Safety board determines cause of deadly DC Metro accident

Safety board determines cause of deadly DC Metro accident
© Greg Nash

Long neglected safety hazards and a botched emergency response effort contributed to a D.C. Metro incident last year that left one passenger dead from smoke inhalation and dozens others sickened, a federal safety board said Tuesday.

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The National Transportation Safety Board (NTSB) offered the conclusions in approving its long-awaited findings on the cause of the January 2015 accident in which smoke filled a stalled train car, killing 61-year-old Carol Glover and sickening 91 other riders.

“The probable cause … was a prolonged short circuit that consumed power system components resulting from the Washington Metropolitan Area Transit Authority’s ineffective inspection and maintenance practices,” the report found.

“The ineffective inspection and maintenance practices persisted as the result of the failure of WMATA senior management to proactively assess and mitigate foreseeable safety risks and the inadequate safety oversight by the Tri-State Oversight Committee and the Federal Transit Administration.”

The safety board also adopted 33 recommendations for six different agencies.

This is the 13th NTSB investigation of the Washington Metropolitan Area Transit Authority, but NTSB Chairman Christopher Hart said Tuesday “little or no” progress has been made toward establishing a safety culture.

“WMATA, historically speaking, has had a severe learning disability,” NTSB Board Member Robert Sumwalt said. “Quite simply, they have not been willing to learn from prior events. ... Learning disabilities are tragic in children, but they are fatal in organizations. And literally that is true in this case.”

The safety board found that problems with Metro’s electrical system, aided by water intrusion and improperly constructed protective cable sleeves, caused thick smoke to fill a train tunnel the afternoon of Jan. 12, 2015.

The transit agency ended its water inspection program in 2012, and the NTSB said Metro was aware of water issues as close to the accident as October 2014.

Rail traffic controllers failed to detect a smoke alarm during the January incident and did not stop all trains at the first reports of smoke and fire, which the NTSB said would have prevented the Yellow Line train car where Glover died from getting stuck in the tunnel near the L'Enfant Plaza stop.

Metro personnel deployed ventilation tunnel fans, but they were in “pull” mode, meaning smoke was drawn in the wrong direction, according to the safety board.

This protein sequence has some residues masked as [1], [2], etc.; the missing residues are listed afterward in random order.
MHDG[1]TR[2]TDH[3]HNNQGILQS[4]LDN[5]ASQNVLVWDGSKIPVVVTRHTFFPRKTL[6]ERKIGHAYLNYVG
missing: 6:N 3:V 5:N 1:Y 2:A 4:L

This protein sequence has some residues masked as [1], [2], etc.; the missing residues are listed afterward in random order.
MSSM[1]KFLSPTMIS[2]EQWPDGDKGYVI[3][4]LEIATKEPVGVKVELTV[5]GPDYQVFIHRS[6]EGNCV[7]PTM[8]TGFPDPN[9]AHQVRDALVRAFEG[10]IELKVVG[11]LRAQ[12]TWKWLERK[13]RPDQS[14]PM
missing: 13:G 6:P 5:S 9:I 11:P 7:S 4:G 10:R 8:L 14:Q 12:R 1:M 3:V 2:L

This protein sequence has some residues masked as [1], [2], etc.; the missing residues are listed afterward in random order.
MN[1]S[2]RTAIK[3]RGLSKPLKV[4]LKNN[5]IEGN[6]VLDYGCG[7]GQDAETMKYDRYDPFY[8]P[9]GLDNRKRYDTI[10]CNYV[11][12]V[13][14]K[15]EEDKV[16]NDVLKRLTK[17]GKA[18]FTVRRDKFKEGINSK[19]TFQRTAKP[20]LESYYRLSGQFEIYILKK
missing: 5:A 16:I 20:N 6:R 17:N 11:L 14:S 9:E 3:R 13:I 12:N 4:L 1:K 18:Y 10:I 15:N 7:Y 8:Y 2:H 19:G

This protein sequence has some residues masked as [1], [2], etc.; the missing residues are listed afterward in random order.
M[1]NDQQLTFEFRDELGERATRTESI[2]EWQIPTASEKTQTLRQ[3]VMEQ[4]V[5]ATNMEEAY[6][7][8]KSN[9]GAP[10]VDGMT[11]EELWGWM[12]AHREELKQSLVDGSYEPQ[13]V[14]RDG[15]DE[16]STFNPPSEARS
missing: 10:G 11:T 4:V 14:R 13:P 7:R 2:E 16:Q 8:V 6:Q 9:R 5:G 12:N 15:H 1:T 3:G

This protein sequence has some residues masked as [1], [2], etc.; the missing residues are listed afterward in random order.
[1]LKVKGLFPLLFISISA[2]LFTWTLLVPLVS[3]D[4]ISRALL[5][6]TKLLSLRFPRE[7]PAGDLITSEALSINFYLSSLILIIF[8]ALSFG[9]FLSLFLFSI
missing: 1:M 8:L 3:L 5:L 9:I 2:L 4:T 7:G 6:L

The NTSB said there were neither written procedures nor proper training on the ventilation system.

Officials also pointed out Metro has long been aware that its ventilation system needed upgrades, but did not act on the results of its own engineering study.

Rail controllers during the L’Enfant Plaza episode waited 15 minutes to notify D.C. emergency responders that a train was stuck inside the smoky tunnel. The train operator tried for 25 minutes to reverse the train to the platform, but the power failed as time went on.

Passengers evacuating the train were further put in danger by the lack of emergency lighting in the tunnel, the NTSB said.

“Whatever could go wrong that afternoon, did go wrong,” Sumwalt said.

Safety Recommendations

Among the slew of recommendations made Tuesday include fixing cable connector assemblies that were missing sleeves, which can cause electrical problems and fires.

NTSB had already made the urgent recommendation in June 2015, but Metro general manager Paul J. Wiedefeld testified at a congressional hearing last month that only 65 percent of the connector sleeves had been installed at that point.

The safety board also urged the Department of Transportation to transfer safety oversight of Metro to the Federal Railroad Administration. The department had instead opted to transfer temporary oversight to the Federal Transit Administration in the fall.

But Transportation Secretary Anthony FoxxAnthony Renard FoxxBusiness, labor groups teaming in high-speed rail push Hillicon Valley: Uber, Lyft agree to take California labor win nationwide | Zoom to implement new security program along with FTC | Virgin Hyperloop completes first test ride with passengers Uber, Lyft eager to take California labor win nationwide MORE, in a letter to Hart on Tuesday, pointed out that Congress would need to designate Metro as a commuter rail authority in order for the Federal Railroad Administration to assert oversight.

“It is entirely possible that we would still be awaiting such congressional action,” Foxx said.